I would like to know how long my MacBook Pro was on today - total uptime for the day. I just bought it, and I thought the battery was bad but it went on for longer than I thought. Of course, I wasn't standing next to it with a stopwatch... It would be a great feature for me to track time spent on devices anyways, to see which ones I spend the most time on. Maybe in System Report, or using a tool in Utilities? A script?

EDIT: I am asking this to do this on different computers, some built before 2011.

3 Answers 3


I have uploaded a bash script as a Gist to my Github account at print_osx_uptimes.sh which may help answer your question, even if not exactly what was asked (which was more complicated).

The script will query the Apple System Log (ASL) facility for 'shutdown' messages. The 'Message' field’s values contain the system uptime as of the shutdown event, which I figured is probably reasonably close to the original poster’s question.

It then converts the uptime seconds to a more readable format showing days, hours, minutes and seconds.

Tested on OS X 10.10.5, but see no reason it should not work on anything from 10.7 onward (likely 10.6 as well).

Edited code to also check for (duh) 'reboot' messages, and updates the output to show what the event type (ie. Sender name) was for each.

Sample output:

$ ./print_osx_uptimes.sh
Shutdown on date/time:         Event                     Reported uptime of:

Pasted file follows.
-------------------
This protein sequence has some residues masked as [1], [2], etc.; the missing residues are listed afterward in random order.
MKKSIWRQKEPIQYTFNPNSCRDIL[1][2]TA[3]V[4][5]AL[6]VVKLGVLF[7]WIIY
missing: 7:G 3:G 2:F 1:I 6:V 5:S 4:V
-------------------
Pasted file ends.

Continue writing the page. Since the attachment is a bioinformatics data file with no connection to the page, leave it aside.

=============================  =========  ===================================
Mon Jul  6 2015 10:32:21 EDT   shutdown       1 days  11 hrs  30 min  15 secs
Thu Jul 16 2015 20:47:24 EDT   reboot         1 days  22 hrs  15 min  46 secs
Thu Jul 16 2015 22:01:50 EDT   shutdown       0 days  21 hrs   4 min  28 secs
Sun Jul 19 2015 02:10:34 EDT   shutdown       2 days  16 hrs  35 min  35 secs
Tue Jul 21 2015 19:32:35 EDT   shutdown       9 days  17 hrs  41 min  46 secs
Fri Jul 24 2015 20:35:05 EDT   shutdown       9 days   7 hrs  55 min  38 secs
Sat Jul 25 2015 00:03:13 EDT   shutdown       8 days  10 hrs  45 min   8 secs
Tue Jul 28 2015 09:16:47 EDT   shutdown       5 days  21 hrs  20 min  57 secs
Thu Jul 30 2015 22:32:36 EDT   shutdown      10 days   0 hrs   3 min  59 secs
Tue Aug  4 2015 01:37:32 EDT   shutdown       7 days   4 hrs  24 min  35 secs
Fri Aug 14 2015 19:15:04 EDT   reboot         5 days  22 hrs  42 min   1 secs

The meat of the script on Github Gist is:


# https://gist.github.com/jps3/afc1e374b632e1ed1ebc

# function displaytime() is a modified form of that from:
# http://unix.stackexchange.com/a/27014
function displaytime {
  local T=$1
  local D=$((T/60/60/24))
  local H=$((T/60/60%24))
  local M=$((T/60%60))
  local S=$((T%60))
  printf '%5s days  %2s hrs  %2s min  %2s secs' $D $H $M $S

function get_syslog_entries () {
  syslog -d store \
    -F '$(Sender) $(Message)' \
    -k Sender Req '^(shutdown|reboot)$' \
    -k Message Req "SHUTDOWN_TIME"

while read -a line; do
  log_entry_timestamp="$(date -j -f %s "${line[2]}" +"%a %b %e %Y %T %Z")"
  uptime_timestamp="$(displaytime "${line[3]}")"
  printf "%s   %-8s   %s\n" "${log_entry_timestamp}" "${sender}" "${uptime_timestamp}"
done < <(get_syslog_entries)

Hope this helps. I tried to clean up the script and make the parts and comments useful.

  • + from me! Logging the shutdown requests then parsing by date should get the OP's desired data.
    – bjbk
    Aug 30, 2015 at 4:44
  • This looks great guys! How do I run these scripts? I'm kind of a dork when there's no GUI :P Nov 11, 2015 at 1:54